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FEBRUARY 4, 1983




February 4, 1983




  I am responding to your request for an Advisory Ruling concerning a mortgage company which may offer the Graduated Payment Adjustable Mortgage Loan (GPAML).  Under this program, the consumer has a graduated payment mortgage loan in which the monthly payment is raised by a set amount over a certain time period.  In addition, the interest rate is subject to adjustments pursuant to movements in an index similar to other AML transactions.  In addition, the Graduated Payment Adjustable Mortgage Loan usually results in negative amortization.


  You have asked whether a GPAML complies with the provisions of Section 3-308(1) of the Maine Consumer Credit Code which prohibits creditors from contracting for or receiving payments pursuant to a payment schedule under which one payment is not substantially equal to all other payments.  As you noted, a supervised lender other than a supervised financial institution is not specifically exempt from Section 3-308 by virtue of the list in Section 1-202(8).  On the other hand, you have also pointed out that the Code clearly contemplates variable rate transactions pursuant to Section 3-310.  A necessary aspect of any variable rate transaction is that the consumer's monthly payment will be changed to reflect changes in an index which is determinative of the interest rate charged at any one time.


  It is the opinion of the Bureau that the enactment of Section 3-310 (P.L. 1981, c. 138) should be interpreted to supersede any interpretation of Section 3-308(1) which would prohibit variation in payment amounts when the loan conforms to the regulatory provisions and disclosure requirements of Section 3-310.*  Section 3-310 provides clear legislative guidance on whether and how payments can be varied in response to changes in the interest rate.


  This does not answer all the relevant issues, however.  A GPAML involves not only an adjustable rate feature, but a graduated payment feature which does not depend on the movement of any index.  The graduated payment feature of this transaction is not subject to Section 3-310 and is, therefore, subject to the requirement for substantially equal payments in Section 3-308(1).  While there is no evidence that the Legislature considered and/or intended to prohibit graduated payment mortgages in Section 3-308, that section's prohibition on balloon payments (the so-called "partially amortized" mortgages), is certainly applicable to mortgage transactions.  Whether or not a relatively small variation (i.e., 10% or less) in a payment schedule for a purchase money mortgage is substantial, is an issue of fact.  While the Bureau feels comfortable with the 10% figure as a general rule, the Bureau is unprepared to approve the type of mortgage you suggest in which the monthly payment remains the same for years 1 through 3, increases 15% in year 4, and increases 7% annually in years 5 through 10.  This is a total increase in the monthly payment of over 50%.  The Bureau is unable to classify this change as not substantial.  The Bureau is, however, inclined to be more lenient in applying the equal payment rule in a mortgage situation which involves a long maturity and which is subject to regulation by other state and federal authorities.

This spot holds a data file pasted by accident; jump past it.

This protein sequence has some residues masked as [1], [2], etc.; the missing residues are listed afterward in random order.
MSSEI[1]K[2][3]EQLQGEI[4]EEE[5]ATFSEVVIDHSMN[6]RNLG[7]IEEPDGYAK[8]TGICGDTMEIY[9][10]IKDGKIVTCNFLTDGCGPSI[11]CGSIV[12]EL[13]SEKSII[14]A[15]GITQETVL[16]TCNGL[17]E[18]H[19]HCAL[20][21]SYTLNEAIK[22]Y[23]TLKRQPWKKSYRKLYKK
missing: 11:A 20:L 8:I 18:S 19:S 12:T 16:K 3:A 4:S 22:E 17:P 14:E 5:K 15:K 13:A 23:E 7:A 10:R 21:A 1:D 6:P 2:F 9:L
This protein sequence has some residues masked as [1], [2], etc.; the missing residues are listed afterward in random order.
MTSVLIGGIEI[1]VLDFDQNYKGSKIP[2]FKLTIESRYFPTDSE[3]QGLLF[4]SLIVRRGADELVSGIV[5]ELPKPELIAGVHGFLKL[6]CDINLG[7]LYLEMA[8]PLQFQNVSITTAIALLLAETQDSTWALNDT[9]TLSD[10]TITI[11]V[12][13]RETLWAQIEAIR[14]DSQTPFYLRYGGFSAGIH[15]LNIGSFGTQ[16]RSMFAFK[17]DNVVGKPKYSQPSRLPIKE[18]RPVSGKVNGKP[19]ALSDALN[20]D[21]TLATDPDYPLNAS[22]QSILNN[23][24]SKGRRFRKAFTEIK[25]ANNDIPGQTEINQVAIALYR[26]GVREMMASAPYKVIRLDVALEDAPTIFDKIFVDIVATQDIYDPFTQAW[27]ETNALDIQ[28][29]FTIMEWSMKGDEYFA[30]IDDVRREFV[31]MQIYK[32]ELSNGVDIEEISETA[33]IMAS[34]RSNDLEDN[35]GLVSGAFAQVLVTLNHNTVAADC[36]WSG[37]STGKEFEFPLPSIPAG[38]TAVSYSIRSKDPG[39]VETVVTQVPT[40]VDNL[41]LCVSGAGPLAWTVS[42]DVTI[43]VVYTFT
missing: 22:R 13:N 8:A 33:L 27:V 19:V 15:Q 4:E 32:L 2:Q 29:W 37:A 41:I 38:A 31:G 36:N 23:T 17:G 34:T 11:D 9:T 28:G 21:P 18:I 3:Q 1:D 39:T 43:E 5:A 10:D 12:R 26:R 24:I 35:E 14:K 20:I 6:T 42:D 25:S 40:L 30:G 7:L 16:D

You have also asked whether a mortgage company can provide for a delinquency charge for late mortgage payments where the loan does not include precomputed interest.  Since the exemption in Section 1-202(8) includes Section 2-502 of the Code and Section 2-502 by implication


FEBRUARY 4, 1983




prohibits late fees for simple interest transactions, there should be no question about your ability to impose late fees.


  You have also asked how to comply with the provision of Section 3-310(1)(B) which requires the creditor to disclose the "length of time between written notification to the consumer of any increase in the annual percentage rate and the effective date of the increase."  You are correct in your interpretation that this provision does not explicitly require a lender to provide that any length of time exists between a change in the interest rate on a loan and the effective date of that change.  However, I am hopeful that you are not proposing to send consumers a notice concerning their new monthly payment and not inform them of the actual change in the index and the impact of this change on the interest rate being charged them.  This would not be allowed pursuant to the regulations of the Bureau of Banking.  See Rule 119, Section 4(D) which requires at least a 30-day notice of rate changes.  I do not understand how you could operate a variable rate program without informing people of interest rate changes.  I do, however, agree that a disclosure that "no length of time exists between the notification of interest rate change and the effective date of that change" would be allowed under Section 3-310(1)(B).


  I hope that I have responded to your concerns.




  /s/ Barbara R. Alexander


  Barbara R. Alexander






*AR #88 Amendment


  This Ruling is modified by repealing that part which relates to Graduated Payment Adjustable Mortgage Loans (GPAML), §3-308 and §3-310.  P.L. 1983, c. 720, §§19 and 20 amended §3-310 to permit "alternative mortgage transactions" to be made by "non-bank" lenders, provided that the instruments were made in accordance with rules adopted by the Bureau.  The Bureau has adopted Rule 250 to implement these provisions.  GPAMLs are included in the Rule as alternative mortgage transactions.  Subsection 6 of §3-310 provides that any loan made in accordance with Rule 250 is exempt from §3-310(1) and §3-308, among other sections.